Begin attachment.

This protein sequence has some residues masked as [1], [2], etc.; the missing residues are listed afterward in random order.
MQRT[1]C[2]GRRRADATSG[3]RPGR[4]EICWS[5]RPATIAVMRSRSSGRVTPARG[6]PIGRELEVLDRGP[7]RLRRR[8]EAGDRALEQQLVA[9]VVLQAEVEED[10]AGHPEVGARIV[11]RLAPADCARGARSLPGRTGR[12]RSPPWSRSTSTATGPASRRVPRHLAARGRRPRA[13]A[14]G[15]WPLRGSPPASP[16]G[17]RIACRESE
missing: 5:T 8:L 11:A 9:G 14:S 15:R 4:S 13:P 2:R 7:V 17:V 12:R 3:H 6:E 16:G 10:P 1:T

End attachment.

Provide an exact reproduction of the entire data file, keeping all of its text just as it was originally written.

This protein sequence has some residues masked as [1], [2], etc.; the missing residues are listed afterward in random order.
MQRT[1]C[2]GRRRADATSG[3]RPGR[4]EICWS[5]RPATIAVMRSRSSGRVTPARG[6]PIGRELEVLDRGP[7]RLRRR[8]EAGDRALEQQLVA[9]VVLQAEVEED[10]AGHPEVGARIV[11]RLAPADCARGARSLPGRTGR[12]RSPPWSRSTSTATGPASRRVPRHLAARGRRPRA[13]A[14]G[15]WPLRGSPPASP[16]G[17]RIACRESE
missing: 5:T 8:L 11:A 9:G 14:S 15:R 4:S 13:P 2:R 7:V 17:V 12:R 3:H 6:E 16:G 10:P 1:T